In contrast to the previously documented positive association between income and adult health, the researchers found a surprising pattern for infant and maternal health indicators. On standard measures — such as low birth weight (birth weight less than 2,500 grams), preterm birth (birth at less than 37 weeks of gestation), and severe maternal morbidity (a measure used by the Centers for Disease Control and Prevention to refer to complications during pregnancy or childbirth) — mothers and infants at the top of the income distribution unexpectedly fared worse than those at the bottom end. For example, 11.2 percent of children with parents in the top 5 percent of the income distribution were born prematurely, compared with 8.9 percent of children with parents in the bottom 5 percent. Wealthy women in California were also more likely to experience pregnancy- or childbirth-related complications as compared to lower income women.
Much of the reason for this pattern, the researchers say, has to do with the fact that high-income mothers tend to be older and more likely to use assisted reproductive technology treatments to conceive. As a result, their pregnancies tend to be riskier, and they are more likely to carry twins or triplets rather than singleton babies.
Yet, despite the fact that the wealthiest families have the highest rates of poor birth outcomes and maternal health complications, they are nevertheless the least likely to die in the first year following the birth. In fact, the infant mortality rate among children born to parents in the bottom 5 percent of the income distribution is more than twice that of the rate among children with parents in the top 5 percent.
Analogously, even though the wealthiest and the poorest mothers experience similar rates of pregnancy- and childbirth-related complications, the death rates among low-income mothers are three times higher.
Understanding the reason for these inequities is critical for future research, Persson and Rossin-Slater say. In probing whether access to higher quality care for wealthy mothers and babies could be a factor, their study examines differences in outcomes between mothers giving birth in the same hospitals and finds that the inequities remain — which, in turn, suggests health care quality cannot be the only explanation.
“What happens after a child is born — the care they receive and the resources, like paid family leave, that families benefit from — is likely to be important for the well-being of both mothers and their newborns,” Rossin-Slater says. And these resources, she adds, tend to be highly inequitably distributed in America.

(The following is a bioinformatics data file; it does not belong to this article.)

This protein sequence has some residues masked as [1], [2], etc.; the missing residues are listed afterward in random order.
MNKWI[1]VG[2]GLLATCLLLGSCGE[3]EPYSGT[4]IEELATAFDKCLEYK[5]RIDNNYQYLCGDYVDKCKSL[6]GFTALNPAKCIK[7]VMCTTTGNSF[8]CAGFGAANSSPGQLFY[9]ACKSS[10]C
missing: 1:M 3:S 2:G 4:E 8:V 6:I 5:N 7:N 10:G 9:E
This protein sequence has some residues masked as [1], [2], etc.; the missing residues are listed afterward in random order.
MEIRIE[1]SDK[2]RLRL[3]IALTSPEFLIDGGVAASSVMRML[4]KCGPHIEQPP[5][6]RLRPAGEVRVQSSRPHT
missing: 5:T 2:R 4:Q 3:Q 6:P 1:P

Racial Disparities Are Wider
Analyzing economic disparities in health outcomes by race and ethnicity reveals a more nuanced — and for Black mothers and infants especially, a bleaker — picture.
Black infants and mothers of all incomes have far worse health outcomes than their white counterparts, the study reveals. For example, babies born to Black mothers in the top 5 percent of the income distribution are one and a half times more likely to be preterm and of low birthweight than infants of white mothers in the bottom 5 percent. The infant mortality rates among babies of the highest-income Black mothers are on par with those of babies among the lowest-income white mothers.
The outlook is also significantly worse for Black mothers. High-income Black mothers, for example, have the same risk of dying in the first year following childbirth as the poorest white mothers.
These and other study findings by race reveal just how much of an advantage white mothers and their newborns in California have at all income levels.
The extent to which even wealthy Blacks fare poorly on measures of maternal and infant health suggests that differences in income are not the only explanation behind racial disparities in U.S. health care — and that biases, too, play an important role.
“The evidence implies,” the researchers write, “that policies seeking to achieve racial health equity cannot succeed if they only target economic drivers of infant and maternal health disparities.”
As part of their study, Persson and Rossin-Slater also benchmark the income gradients in infant and maternal health in the U.S. to those in Sweden, a high-income European country known for its low rates of infant and maternal mortality. The comparison reveals that even white mothers and newborns in California — who are found to have greater advantages in health care relative to their Black counterparts — lag behind mothers and infants in Sweden at virtually all income levels on many health measures.